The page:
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Hadrian's Wall Northumberland

Nah man. The light’s too flat. Might as well head straight to the pub!” – Words that would have most certainly gone through my head on such a grey day ten years ago. Even in a landscape as stunning as the Northumberland National Park.

‘Flat Light’ is geek speak for when the weather is dull and very grey. It creates a diffused, even light, meaning the shadows that can dramatically define and shape a scene or subject are either considerably softer or non existent; hence the word “flat”.

While I still don’t need too much encouragement to head to the pub, on this occasion I was raring to get out and get walking the wall. I’ve learned that there’s no such thing as ‘bad ‘ light or bad weather. It’s something I enthusiastically teach at Walking Photographer Tours: great photos can be achieved in any light and all weather!

This particular area of Northumberland, grey skies or blue, has to be up there with the best landscapes in the country. It’s full of history, nature and has more stunning vistas you can shake a stick at!

We came to the area after receiving a gift voucher for one night at the Old Repeater Station. This unique bed and breakfast is cosy and quirky. Approximately placed at the halfway point along Hadrian’s Wall, it makes a welcome resting point for weary wall walkers.

Day one of our walk took us past Housesteads Roman Fort and an iconic tree that features in Robin Hood Prince of Thieves. The route itself was reminiscent of a roller coaster with numerous ascents and descents. Whether up, down or even halfway there were always points of interest and something to see.

We finished at Twice Brewed Inn with a couple of pints and a packet of dry roasted peanuts while recouping in the beer garden. With a great variety of original beers (many I had never set eyes on before), including their own: ‘Twice Brewed Bitter’ on offer, this watering hole is well worth a stop.

Feeling revived, we headed back to the Old Repeater Station for dinner. We were joined by a group of young men who were walking the length of Hadrian’s wall. I know they were young because over dinner they played a game where you had to speak for one minute on a subject without hesitation, deviation or repetition. The giveaway was that they played this game unaware that it’s a BBC Radio 4 quiz called Just a Minute which has been broadcast since 1967. We chose not to shatter the illusion of this ‘new game’ they had discovered.

A number of souvenirs and extras are also available at The Old Repeater Station including a selection bottled beers from my current favourite brewery Allendale, who are based just down the road from Hexham. You can even order a packed lunch, in preparation for the next day’s walk!

Hadrian’s Wall, Day Deux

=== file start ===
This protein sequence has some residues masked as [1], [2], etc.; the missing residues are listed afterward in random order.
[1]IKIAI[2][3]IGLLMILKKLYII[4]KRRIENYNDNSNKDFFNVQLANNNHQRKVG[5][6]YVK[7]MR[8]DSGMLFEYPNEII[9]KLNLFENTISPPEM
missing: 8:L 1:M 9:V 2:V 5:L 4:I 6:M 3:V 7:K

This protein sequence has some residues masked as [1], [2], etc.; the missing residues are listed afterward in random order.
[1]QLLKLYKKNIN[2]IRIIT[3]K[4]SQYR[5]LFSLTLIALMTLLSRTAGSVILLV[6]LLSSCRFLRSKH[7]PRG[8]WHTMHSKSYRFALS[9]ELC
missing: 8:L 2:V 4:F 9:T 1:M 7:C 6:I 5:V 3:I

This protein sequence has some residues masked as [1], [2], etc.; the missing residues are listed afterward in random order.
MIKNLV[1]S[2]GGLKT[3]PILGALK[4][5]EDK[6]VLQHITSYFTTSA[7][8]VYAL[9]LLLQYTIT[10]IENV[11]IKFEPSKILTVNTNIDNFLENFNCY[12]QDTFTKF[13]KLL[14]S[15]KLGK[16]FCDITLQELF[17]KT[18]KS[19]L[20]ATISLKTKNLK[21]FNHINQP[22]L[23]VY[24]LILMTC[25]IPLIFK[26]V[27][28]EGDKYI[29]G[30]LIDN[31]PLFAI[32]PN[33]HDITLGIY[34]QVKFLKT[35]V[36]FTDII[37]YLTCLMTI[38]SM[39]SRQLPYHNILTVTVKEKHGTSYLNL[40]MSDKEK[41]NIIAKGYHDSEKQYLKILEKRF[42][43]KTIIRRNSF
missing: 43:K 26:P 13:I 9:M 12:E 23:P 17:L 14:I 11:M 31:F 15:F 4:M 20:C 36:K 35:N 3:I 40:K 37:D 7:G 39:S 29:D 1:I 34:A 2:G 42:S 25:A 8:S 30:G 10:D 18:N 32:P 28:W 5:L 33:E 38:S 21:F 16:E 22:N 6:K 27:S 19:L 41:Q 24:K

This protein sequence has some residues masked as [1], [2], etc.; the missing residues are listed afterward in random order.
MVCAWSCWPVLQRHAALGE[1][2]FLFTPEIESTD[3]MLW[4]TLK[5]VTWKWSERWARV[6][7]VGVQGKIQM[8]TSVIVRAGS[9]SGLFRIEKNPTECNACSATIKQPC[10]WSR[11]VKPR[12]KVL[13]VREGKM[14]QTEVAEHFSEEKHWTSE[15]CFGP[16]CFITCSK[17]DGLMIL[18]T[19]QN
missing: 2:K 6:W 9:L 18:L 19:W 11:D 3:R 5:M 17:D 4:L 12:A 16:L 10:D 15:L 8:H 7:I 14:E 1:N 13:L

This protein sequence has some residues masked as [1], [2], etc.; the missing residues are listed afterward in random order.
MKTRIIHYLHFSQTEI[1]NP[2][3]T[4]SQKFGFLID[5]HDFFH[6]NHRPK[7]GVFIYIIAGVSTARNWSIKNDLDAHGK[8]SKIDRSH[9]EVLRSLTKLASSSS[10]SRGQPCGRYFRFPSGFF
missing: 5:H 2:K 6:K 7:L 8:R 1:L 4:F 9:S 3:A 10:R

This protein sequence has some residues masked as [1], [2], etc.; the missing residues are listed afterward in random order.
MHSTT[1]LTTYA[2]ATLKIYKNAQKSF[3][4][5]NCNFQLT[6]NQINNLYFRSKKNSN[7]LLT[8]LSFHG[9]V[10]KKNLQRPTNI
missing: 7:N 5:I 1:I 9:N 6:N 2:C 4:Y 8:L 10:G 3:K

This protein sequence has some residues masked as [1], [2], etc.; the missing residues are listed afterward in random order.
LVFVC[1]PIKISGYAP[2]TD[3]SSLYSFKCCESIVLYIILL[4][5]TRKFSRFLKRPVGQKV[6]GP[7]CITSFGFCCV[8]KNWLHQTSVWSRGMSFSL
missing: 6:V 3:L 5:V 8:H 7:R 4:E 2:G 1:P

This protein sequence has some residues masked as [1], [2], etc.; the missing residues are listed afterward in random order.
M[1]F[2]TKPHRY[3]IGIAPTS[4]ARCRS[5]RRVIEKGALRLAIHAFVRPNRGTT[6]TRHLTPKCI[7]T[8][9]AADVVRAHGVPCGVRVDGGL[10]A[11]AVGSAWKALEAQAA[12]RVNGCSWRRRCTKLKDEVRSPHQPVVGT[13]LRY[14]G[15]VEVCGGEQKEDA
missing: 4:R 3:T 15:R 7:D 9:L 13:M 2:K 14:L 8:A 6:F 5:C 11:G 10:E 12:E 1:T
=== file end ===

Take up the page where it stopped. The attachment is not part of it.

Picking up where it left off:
On the second day we started where we finished. No, not in the pub! We parked at the Northumberland National Park Centre and rejoined the path we had previously abandoned in favour for the Twice Brewed Inn.

Being Sunday morning, the footpath was a little quieter, our toughest obstacle was a herd of cows, who seemed reluctant to let us pass. Once we had cautiously negotiated the obstinate beasts we were back on the roller coaster of gorgeous scenery and historic relics.

We hadn’t planned how far we would walk, but we knew we wanted to loop back round to Vindolanda. But every turn and every peak we walked, revealed something new and enticed us further along the wall. In the end, Cawfield Quarry felt like a natural place to break from the path. We crossed the military road and made a bee line for Vindolanda.


As we headed to Vindolanda the clouds started to lift and the air warmed significantly. There was a real sense of relief when we made it to the main entrance and as soon as entered we headed straight to the cafe!

After some awesome and most welcome refreshments, we were ready to explore Vindolanda. For some reason Vindolanda had stuck in my head as “Vindaloo Land”, a place that many of my pals would pay good money to visit. Someone should buy the rights! But as a result I was somewhat unsure of what to expect from this exotically named Roman feature.

From an early age, I’ve visited quite a few Roman museums, sites and attractions; some voluntarily, some under duress, but this place has to be one of the most fascinating Roman destinations I’ve ever visited.

It’s the Roman Army Museum that sets this place apart from the numerous others. It’s brilliantly presented and really holds the interest of someone with as short attention span as myself! The real USP (That’s ‘Unique Selling Point’ for those unfamiliar with Dragon’s Den and the Apprentice speak!) and star attraction are the Vindolanda Tablets.

These tablets are the oldest surviving handwritten documents in Britain and are considered the best source for learning about what life was like around Hadrian’s Wall. There are 752 tablets that have been transcribed and can be viewed in the museum. Some are military related, some are personal, all of them though feel like a secret window into a lost world!

Visiting Vindolanda made the perfect ending to our Hadrian’s Wall experience. It kind of tied everything together. The only thing I felt was missing, was a portion of Vindaloo!


You can now view and buy high quality fine art photography of Hadrian’s Wall and other Northumberland scenes in the Walking Photographer Northumberland themed gallery